Dolly Parton
I’ve long harboured a dream that one day, I shall step foot on to the Smoky Mountains and enter what for me may just be the true promised land: Dollywood. You may not feel strongly about the singer, and that’s fine, but this year she will be ever present. Beyond a rumoured sequel to her 1980 movie 9 to 5 (average film, excellent song) she celebrates her 50th year in the Grand Ole Opry — the standard for country music. In October there will be a week-long tribute. Before that, there will be build up. If I have another, newer, life dream, it is to own this Gucci tracksuit honouring her likeness.

Peak Instagram
Last year the app reached a billion users, yet perhaps you have still managed in your wisdom to avoid it. Smart. I have latterly installed a function on my phone which only allows me one hour on social media a day. Sad, I know. But like all popular movements — culottes, Tamagotchis and Cheryl Cole — once interest has peaked, it often starts to wane. The app itself is unlikely to go anywhere just yet (can Kim Kardashian’s 124 million followers all be wrong?) but attitudes towards it are changing. The grubby business of “influencer”, whereby popular folk position themselves as a sort of human billboard, salivating over whichever handbag, sanitary, toothpaste or crisp brand has paid them to, is moving into tricky territory. Users have stopped buying into their cheesy captions and brands are questioning how many real followers these people actually have (fake news permeates all).

The murky world of declaring whether something is an #Ad or not is becoming no less opaque. There is one British fashion editor who is said to be coining in £15,000 a post without framing them as sponsored projections. But alongside this, there is a feeling that the “instagrammability” of a place or thing is becoming, in that most damning of modern parlance, basic. To pose in front of a jaunty brand-made backdrop, to share an image of your breakfast, to offer nothing more than your own narcissistic bent is swiftly becoming passé.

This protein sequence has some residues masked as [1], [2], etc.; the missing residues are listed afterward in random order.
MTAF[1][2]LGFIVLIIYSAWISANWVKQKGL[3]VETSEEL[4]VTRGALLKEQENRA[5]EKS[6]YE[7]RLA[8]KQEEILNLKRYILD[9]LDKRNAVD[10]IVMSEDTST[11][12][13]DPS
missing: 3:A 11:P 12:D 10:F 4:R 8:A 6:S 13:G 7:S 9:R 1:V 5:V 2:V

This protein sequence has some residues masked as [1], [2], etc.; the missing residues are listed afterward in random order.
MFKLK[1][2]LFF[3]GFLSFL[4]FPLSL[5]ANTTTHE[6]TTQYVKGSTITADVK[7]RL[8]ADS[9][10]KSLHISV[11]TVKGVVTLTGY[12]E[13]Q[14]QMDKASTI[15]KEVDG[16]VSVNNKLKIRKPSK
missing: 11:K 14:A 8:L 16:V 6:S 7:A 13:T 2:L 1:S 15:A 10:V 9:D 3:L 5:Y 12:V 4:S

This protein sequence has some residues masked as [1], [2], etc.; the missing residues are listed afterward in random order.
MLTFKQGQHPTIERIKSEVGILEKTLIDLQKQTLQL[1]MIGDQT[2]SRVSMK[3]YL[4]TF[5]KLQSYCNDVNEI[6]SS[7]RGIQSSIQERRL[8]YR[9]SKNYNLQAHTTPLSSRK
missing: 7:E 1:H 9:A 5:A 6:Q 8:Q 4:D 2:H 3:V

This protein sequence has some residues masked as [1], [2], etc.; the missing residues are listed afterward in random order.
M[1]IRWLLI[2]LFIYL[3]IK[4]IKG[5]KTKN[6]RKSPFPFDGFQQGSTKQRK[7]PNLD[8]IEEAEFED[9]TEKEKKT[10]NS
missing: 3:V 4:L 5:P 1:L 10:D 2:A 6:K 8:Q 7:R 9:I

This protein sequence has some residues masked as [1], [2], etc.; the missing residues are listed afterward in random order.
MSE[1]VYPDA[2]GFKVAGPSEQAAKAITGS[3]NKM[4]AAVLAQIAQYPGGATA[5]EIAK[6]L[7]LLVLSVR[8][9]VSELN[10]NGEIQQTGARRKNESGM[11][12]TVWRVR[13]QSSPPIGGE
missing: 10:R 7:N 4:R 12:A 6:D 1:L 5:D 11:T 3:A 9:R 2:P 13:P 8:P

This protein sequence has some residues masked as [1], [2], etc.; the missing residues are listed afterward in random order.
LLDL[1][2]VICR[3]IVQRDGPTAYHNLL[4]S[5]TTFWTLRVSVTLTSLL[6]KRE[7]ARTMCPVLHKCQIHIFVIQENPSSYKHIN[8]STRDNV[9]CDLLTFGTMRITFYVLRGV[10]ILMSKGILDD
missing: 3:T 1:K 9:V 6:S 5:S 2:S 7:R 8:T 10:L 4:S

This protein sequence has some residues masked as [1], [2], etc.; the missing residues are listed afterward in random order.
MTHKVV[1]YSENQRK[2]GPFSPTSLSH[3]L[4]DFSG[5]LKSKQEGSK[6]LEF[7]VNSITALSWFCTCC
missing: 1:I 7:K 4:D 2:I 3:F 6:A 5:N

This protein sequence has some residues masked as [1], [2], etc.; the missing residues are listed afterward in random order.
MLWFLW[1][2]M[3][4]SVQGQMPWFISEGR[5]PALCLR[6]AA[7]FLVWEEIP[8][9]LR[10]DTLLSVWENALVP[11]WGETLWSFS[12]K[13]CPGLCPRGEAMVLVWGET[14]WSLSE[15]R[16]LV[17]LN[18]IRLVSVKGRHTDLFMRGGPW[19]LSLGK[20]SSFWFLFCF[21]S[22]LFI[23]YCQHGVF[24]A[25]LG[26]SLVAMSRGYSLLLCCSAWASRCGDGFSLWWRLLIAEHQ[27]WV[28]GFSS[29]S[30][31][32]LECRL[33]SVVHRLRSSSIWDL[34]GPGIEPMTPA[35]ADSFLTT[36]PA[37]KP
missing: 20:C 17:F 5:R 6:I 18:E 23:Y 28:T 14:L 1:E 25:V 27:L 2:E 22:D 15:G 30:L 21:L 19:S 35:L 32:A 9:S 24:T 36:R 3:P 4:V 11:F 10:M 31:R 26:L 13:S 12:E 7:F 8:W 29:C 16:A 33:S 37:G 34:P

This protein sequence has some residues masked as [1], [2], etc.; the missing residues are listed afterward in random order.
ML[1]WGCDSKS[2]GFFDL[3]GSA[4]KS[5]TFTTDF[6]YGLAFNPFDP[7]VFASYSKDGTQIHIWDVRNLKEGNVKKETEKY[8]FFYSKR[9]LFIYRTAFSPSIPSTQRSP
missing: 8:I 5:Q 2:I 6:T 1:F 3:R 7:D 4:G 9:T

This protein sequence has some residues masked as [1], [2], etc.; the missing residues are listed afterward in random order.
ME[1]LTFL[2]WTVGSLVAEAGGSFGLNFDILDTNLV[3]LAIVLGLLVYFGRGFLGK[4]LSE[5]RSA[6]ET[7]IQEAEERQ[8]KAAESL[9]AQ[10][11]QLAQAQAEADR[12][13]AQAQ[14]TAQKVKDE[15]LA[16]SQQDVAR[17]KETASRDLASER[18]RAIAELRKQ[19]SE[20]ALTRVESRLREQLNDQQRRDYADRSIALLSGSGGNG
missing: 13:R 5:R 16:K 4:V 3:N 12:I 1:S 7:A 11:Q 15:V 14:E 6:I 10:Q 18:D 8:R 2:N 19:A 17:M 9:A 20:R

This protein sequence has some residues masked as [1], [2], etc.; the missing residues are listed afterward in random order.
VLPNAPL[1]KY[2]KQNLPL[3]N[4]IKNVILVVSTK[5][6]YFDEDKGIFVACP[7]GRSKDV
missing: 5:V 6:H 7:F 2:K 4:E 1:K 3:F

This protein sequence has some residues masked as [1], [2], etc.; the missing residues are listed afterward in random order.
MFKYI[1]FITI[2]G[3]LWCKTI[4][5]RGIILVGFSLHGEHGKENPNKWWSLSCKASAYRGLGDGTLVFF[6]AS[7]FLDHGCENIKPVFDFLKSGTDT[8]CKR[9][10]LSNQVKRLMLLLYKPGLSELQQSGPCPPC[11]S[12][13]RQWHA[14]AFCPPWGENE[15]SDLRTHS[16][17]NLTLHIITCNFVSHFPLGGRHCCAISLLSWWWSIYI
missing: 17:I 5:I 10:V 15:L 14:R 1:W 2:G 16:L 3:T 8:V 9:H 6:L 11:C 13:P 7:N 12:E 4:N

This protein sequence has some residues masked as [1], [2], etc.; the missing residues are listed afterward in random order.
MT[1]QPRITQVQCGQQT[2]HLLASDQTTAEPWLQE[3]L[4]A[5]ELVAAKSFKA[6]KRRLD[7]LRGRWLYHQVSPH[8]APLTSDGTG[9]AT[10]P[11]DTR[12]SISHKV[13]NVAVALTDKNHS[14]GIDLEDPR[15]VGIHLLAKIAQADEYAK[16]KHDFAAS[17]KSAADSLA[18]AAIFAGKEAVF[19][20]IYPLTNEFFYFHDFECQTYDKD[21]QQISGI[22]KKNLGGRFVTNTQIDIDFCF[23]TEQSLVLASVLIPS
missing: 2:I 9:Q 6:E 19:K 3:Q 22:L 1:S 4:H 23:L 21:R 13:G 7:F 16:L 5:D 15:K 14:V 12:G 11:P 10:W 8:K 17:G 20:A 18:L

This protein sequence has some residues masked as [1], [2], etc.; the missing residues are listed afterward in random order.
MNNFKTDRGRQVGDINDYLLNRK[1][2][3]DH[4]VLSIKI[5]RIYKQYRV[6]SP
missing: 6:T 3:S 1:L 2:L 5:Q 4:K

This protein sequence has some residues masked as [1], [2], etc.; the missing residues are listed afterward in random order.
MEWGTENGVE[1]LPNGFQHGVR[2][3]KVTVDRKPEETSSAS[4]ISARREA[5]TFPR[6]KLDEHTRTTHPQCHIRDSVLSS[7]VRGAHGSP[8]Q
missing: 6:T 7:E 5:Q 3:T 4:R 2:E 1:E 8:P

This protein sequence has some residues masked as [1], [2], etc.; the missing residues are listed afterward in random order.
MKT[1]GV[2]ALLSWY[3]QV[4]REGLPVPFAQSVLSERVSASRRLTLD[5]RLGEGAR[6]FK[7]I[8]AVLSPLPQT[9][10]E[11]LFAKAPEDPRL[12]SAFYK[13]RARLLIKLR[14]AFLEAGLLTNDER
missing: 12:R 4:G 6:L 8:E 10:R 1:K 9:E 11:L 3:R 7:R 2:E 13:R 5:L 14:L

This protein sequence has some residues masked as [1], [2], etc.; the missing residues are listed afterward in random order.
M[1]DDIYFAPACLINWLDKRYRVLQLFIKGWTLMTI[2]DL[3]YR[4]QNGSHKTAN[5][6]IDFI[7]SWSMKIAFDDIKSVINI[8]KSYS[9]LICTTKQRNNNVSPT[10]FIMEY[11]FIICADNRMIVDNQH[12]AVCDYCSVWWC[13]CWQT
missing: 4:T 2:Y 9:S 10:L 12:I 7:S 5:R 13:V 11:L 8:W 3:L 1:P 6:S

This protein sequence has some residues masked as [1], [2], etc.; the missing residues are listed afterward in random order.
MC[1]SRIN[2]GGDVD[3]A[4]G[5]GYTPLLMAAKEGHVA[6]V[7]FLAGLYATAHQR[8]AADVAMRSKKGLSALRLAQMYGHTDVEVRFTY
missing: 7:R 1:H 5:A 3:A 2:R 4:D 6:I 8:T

Coral or Black?
My grandmother (96 years young) is always very keen to know what colour is “in” this year. But like most things, it’s often subjective. The Pantone Institute is pushing for the rather specific “Living Coral” to seduce us. See Jennifer Lopez in a slightly sudden head-to-toe embodiment and decide if you’re convinced. Whilst fashion watchers, including my friend Lucie Greene, who heads up JWT’s future division (a sort of trend soothsayer, if you will) is backing black. There was much more evidence of this on the spring/summer catwalks than coral and I’ve noted a shift among women of my acquaintance reaching for it more and more. I suppose it lands at how you see the world. Does uncertainty call for the sombre or the sunny?

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These beauties

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The Kitsch Cover Up
No, it’s not a back catalogue look from Laura Ashley, but a fervently It girl appreciated label du jour called Batsheva. The designs are indeed inspired by Mrs Ashley in her heyday, a look that took off last summer and is set to continue this year. The demure dress, high of neck, low of calf, and worn with a wink is thriving.

Tie-Dye
I think that tie-dye has come back around now so many times that we mustn’t cloud it in dodgy Seventies references or poor humour. I like it, you may shudder at the thought, but it falls into the “authentic” movement, whereby people are looking for homespun, original, one-of-a-kind designs. That most of these T-shirts will inevitably be mass-produced by the high street “interpreting” designer versions is an irony that may get lost along the way. Still, great for those who spill.

 The Daily Telegraph